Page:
They do. Sidney Crosby is one of the most talented players the league has ever seen. He may also be its most tireless when it comes to work ethic.
The Flames’ starts have been abysmal most of the year, especially at home where their sub-.500 record is almost inconceivable when you consider how good the road record is. But too often they find themselves trailing in games and playing catch-up. Inconsistencies trouble many top-end players not named Johnny Gaudreau, who is in the midst of an incredible statistical season.
When Sean Monahan isn’t scoring, he’s often forgettable in games. The same goes for Micheal Ferland, and the two top liners have been held off the scoresheet on many nights when their playmaking left flanker still manages to earn his points.
Ferland’s fog started long before his injury knocked him out of the lineup. As he has in years past, he stopped doing the simple things that earned him the 20 goals in the first 50 games of the season. History has been repeating itself. In the past, expected the success rather than working for it.
The third line has shown glimpses of greatness but also instances of ineptitude, and the recent scratching of a healthy Mark Jankowski shows he’s still a developing player who needs to be reminded about what got him to the NHL level this early.
The end-of-season exit interviews will take on a much more somber and serious tone if the team has to schedule them for mid-April rather than May or June. And there’s a real possibility some of those conversations will be the last they have as members of the Flames — for coaches and players.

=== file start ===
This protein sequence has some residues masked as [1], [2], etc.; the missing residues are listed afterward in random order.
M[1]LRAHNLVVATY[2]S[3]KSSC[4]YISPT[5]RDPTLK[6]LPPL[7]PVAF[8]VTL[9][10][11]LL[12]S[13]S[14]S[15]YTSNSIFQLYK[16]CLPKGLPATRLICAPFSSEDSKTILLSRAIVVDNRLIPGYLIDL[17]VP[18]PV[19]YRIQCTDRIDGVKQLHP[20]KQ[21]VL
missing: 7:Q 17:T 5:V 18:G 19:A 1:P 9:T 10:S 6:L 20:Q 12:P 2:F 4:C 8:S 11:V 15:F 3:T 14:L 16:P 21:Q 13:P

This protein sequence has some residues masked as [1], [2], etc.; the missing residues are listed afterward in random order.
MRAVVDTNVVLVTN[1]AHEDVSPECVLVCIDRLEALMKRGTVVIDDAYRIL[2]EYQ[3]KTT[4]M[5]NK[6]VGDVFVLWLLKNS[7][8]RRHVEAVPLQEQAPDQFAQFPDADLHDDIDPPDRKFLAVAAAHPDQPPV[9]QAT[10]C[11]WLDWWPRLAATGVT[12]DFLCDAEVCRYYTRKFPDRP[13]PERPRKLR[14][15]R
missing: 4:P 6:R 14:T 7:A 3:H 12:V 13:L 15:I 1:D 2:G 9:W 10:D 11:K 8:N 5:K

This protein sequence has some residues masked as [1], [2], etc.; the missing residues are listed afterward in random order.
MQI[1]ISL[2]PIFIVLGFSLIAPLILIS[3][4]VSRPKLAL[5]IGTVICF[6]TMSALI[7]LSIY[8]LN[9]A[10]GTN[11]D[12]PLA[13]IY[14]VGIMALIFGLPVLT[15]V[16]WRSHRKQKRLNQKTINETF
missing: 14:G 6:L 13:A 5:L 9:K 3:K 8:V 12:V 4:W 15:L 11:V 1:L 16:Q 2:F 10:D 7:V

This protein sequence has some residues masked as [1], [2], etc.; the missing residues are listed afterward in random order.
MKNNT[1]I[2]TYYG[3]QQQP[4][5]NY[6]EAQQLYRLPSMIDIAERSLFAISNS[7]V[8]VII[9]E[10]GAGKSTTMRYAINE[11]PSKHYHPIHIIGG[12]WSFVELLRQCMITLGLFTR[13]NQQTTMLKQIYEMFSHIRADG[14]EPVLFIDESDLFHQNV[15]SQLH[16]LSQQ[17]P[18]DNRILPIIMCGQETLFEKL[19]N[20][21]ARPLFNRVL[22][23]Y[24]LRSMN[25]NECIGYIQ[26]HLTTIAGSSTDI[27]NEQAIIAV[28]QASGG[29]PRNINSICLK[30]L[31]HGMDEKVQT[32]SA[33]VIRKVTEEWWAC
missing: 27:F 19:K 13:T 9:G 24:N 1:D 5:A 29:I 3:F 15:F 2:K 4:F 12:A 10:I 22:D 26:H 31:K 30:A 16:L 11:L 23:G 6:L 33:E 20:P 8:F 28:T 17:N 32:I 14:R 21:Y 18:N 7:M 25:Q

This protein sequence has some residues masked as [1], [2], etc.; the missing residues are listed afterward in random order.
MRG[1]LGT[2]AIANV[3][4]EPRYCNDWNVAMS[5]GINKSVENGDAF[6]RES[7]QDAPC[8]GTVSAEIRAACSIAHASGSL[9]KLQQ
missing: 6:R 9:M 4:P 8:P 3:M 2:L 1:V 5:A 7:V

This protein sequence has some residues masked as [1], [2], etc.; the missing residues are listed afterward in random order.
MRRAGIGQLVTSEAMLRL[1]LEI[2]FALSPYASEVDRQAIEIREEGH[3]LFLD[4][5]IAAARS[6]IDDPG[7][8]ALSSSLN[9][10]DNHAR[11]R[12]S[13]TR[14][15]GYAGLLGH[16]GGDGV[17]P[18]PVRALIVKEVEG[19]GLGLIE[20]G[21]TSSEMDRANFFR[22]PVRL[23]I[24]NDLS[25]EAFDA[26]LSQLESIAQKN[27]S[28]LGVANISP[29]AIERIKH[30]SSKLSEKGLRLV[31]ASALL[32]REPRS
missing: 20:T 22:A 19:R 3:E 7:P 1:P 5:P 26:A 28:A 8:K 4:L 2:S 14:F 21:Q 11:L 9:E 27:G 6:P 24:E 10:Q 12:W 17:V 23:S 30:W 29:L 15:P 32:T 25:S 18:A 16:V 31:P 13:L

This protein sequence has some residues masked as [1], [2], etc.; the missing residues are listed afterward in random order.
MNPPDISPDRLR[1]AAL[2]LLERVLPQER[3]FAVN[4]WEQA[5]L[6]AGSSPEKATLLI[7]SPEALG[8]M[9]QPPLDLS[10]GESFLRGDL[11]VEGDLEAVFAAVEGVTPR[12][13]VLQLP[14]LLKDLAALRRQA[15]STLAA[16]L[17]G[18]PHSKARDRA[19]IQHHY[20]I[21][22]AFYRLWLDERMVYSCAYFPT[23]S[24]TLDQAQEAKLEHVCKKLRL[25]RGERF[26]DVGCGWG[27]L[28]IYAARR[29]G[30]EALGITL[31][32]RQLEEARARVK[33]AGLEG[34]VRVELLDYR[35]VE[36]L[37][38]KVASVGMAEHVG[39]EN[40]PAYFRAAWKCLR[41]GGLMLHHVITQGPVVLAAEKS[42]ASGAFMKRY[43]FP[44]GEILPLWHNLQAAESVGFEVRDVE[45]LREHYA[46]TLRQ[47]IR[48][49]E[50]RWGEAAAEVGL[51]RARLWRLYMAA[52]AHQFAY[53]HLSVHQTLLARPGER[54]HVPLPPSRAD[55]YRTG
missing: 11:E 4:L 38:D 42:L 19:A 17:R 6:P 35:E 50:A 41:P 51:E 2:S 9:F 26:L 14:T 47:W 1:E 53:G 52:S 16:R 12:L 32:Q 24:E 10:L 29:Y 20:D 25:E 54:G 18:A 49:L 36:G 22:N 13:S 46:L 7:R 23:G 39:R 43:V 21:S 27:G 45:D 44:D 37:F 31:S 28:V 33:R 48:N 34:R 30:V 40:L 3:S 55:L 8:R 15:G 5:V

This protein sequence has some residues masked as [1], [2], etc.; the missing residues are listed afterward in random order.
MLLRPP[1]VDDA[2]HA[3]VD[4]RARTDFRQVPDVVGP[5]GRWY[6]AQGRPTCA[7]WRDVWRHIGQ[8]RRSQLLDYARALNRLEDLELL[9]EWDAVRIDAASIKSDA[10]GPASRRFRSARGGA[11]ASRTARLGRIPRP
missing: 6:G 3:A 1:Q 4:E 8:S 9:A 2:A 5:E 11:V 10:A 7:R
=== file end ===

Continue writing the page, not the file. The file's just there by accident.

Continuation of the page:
Yes, another benefit to a season without playoffs is a cold, hard look at the personnel.
Whether or not you believe Glen Gulutzan is the right person to lead the Flames going forward, there is sure to be some serious self-reflection if he stays. And some not so-subtle suggestions from above are likely, too. There is a fine line between being a players’ coach and a coach that’s letting his players dictate his decisions.
“Should I have broken up the Brodie/Hamonic pairing before Christmas? Why didn’t I put Dougie Hamilton and Matthew Tkachuk on the top powerplay unit sooner? Maybe I should shorten my bench more often and play my best players in third periods of games we’re behind. Could Jankowski have been better served with a few healthy scratches earlier in the year to learn from above? Perhaps Troy Brouwer doesn’t need to be a regular in all situations just because of his salary.”
The frustration Gulutzan has displayed in recent days has as much to do with his own inabilities to bring out the best in his charges with regularity as it does with their apparent inability to do so.
Regardless of the changes the front office lands on, you can be assured there will be some impactful ones made if the season ends earlier than planned. And that is so much better than the belief that after a season that clearly showed the team is missing something will somehow find it without help next year.